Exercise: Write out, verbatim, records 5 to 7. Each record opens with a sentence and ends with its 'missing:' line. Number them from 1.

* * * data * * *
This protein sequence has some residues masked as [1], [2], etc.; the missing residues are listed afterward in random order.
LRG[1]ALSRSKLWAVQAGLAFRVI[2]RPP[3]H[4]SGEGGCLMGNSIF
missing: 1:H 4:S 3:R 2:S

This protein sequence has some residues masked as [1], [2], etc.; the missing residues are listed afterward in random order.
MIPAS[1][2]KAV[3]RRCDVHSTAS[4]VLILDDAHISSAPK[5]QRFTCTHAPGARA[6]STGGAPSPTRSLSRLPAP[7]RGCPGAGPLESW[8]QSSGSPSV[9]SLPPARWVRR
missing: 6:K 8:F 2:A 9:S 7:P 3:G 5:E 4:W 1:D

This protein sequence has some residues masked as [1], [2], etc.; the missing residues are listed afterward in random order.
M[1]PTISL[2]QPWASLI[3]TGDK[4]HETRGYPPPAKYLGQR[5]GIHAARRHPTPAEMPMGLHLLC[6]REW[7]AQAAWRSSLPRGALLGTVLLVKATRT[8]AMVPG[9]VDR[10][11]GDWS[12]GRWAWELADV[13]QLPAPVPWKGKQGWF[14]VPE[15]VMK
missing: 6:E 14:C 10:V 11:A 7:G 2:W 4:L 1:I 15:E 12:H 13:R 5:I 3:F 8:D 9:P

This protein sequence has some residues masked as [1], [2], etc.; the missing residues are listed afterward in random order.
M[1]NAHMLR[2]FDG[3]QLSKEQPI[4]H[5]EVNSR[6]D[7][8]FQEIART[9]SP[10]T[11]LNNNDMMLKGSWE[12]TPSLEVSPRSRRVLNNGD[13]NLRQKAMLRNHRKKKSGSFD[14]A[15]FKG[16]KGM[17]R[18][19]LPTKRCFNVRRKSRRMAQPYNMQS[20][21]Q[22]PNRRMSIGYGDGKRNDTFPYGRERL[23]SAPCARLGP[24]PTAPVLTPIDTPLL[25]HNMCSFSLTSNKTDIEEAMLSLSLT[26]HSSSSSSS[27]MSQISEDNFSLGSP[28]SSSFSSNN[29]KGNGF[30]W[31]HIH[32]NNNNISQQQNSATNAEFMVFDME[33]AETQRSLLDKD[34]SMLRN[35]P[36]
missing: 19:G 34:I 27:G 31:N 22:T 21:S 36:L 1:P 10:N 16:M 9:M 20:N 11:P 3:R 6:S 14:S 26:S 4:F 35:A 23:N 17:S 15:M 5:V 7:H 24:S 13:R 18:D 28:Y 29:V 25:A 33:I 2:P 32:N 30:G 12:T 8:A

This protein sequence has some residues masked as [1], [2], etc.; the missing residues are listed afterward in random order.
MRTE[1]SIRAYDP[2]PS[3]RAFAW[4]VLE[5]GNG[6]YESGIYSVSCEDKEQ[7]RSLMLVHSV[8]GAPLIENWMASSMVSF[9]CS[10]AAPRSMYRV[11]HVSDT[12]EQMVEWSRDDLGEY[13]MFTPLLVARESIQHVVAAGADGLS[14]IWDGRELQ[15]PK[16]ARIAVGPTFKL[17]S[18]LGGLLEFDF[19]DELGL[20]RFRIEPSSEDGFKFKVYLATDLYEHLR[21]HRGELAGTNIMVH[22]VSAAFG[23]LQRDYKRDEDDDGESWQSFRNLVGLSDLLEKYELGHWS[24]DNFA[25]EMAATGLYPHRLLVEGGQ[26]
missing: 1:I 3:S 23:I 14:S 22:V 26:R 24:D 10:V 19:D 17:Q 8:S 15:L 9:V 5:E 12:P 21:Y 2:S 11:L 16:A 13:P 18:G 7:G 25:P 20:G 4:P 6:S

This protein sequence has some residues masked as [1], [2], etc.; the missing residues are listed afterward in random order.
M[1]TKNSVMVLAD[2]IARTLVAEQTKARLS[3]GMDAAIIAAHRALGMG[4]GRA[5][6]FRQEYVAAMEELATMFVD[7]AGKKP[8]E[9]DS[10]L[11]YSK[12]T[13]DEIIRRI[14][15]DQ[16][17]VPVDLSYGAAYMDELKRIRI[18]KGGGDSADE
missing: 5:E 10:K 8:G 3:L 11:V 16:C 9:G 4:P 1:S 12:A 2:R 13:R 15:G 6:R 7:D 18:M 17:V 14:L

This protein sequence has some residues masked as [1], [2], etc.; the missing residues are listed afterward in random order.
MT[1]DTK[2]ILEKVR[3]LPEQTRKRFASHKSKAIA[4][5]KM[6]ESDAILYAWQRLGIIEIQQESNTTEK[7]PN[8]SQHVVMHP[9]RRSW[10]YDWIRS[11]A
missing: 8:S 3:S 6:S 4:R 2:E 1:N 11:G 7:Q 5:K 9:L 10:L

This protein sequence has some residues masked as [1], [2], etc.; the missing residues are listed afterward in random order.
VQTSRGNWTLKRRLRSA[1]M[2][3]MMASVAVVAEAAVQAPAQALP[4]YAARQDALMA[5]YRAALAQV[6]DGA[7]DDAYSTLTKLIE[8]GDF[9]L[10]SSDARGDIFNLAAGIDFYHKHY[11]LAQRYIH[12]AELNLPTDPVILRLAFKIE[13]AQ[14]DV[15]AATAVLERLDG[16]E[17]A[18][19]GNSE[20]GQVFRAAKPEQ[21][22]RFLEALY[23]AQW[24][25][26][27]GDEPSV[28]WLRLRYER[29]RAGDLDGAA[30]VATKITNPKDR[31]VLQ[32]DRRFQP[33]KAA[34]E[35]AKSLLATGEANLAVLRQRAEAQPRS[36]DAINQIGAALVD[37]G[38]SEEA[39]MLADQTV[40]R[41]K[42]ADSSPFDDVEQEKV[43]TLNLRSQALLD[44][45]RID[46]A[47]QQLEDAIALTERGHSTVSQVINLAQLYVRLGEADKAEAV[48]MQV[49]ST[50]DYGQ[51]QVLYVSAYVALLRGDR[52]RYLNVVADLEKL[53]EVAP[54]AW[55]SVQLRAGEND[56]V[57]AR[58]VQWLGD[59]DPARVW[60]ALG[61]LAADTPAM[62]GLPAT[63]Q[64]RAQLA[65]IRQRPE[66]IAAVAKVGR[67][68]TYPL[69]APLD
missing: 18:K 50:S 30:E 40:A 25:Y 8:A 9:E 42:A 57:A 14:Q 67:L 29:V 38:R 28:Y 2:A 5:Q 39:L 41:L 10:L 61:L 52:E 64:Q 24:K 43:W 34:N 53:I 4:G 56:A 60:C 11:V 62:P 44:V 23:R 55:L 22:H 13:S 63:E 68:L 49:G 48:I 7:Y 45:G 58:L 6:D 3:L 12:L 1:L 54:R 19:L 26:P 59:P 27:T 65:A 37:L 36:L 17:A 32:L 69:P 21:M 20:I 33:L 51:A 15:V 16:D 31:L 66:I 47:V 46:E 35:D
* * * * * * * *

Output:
This protein sequence has some residues masked as [1], [2], etc.; the missing residues are listed afterward in random order.
MRTE[1]SIRAYDP[2]PS[3]RAFAW[4]VLE[5]GNG[6]YESGIYSVSCEDKEQ[7]RSLMLVHSV[8]GAPLIENWMASSMVSF[9]CS[10]AAPRSMYRV[11]HVSDT[12]EQMVEWSRDDLGEY[13]MFTPLLVARESIQHVVAAGADGLS[14]IWDGRELQ[15]PK[16]ARIAVGPTFKL[17]S[18]LGGLLEFDF[19]DELGL[20]RFRIEPSSEDGFKFKVYLATDLYEHLR[21]HRGELAGTNIMVH[22]VSAAFG[23]LQRDYKRDEDDDGESWQSFRNLVGLSDLLEKYELGHWS[24]DNFA[25]EMAATGLYPHRLLVEGGQ[26]
missing: 1:I 3:S 23:I 14:S 22:V 26:R 24:D 10:V 19:D 17:Q 8:S 15:L 9:V 5:E 12:P 21:Y 2:S 11:L 16:A 13:P 18:G 7:G 25:P 20:G 4:P 6:S

This protein sequence has some residues masked as [1], [2], etc.; the missing residues are listed afterward in random order.
M[1]TKNSVMVLAD[2]IARTLVAEQTKARLS[3]GMDAAIIAAHRALGMG[4]GRA[5][6]FRQEYVAAMEELATMFVD[7]AGKKP[8]E[9]DS[10]L[11]YSK[12]T[13]DEIIRRI[14][15]DQ[16][17]VPVDLSYGAAYMDELKRIRI[18]KGGGDSADE
missing: 5:E 10:K 8:G 3:L 11:V 16:C 9:G 4:P 1:S 12:A 2:R 13:R 15:G 6:R 7:D 18:M 17:V 14:L

This protein sequence has some residues masked as [1], [2], etc.; the missing residues are listed afterward in random order.
MT[1]DTK[2]ILEKVR[3]LPEQTRKRFASHKSKAIA[4][5]KM[6]ESDAILYAWQRLGIIEIQQESNTTEK[7]PN[8]SQHVVMHP[9]RRSW[10]YDWIRS[11]A
missing: 8:S 3:S 6:S 4:R 2:E 1:N 11:G 7:Q 5:K 9:L 10:L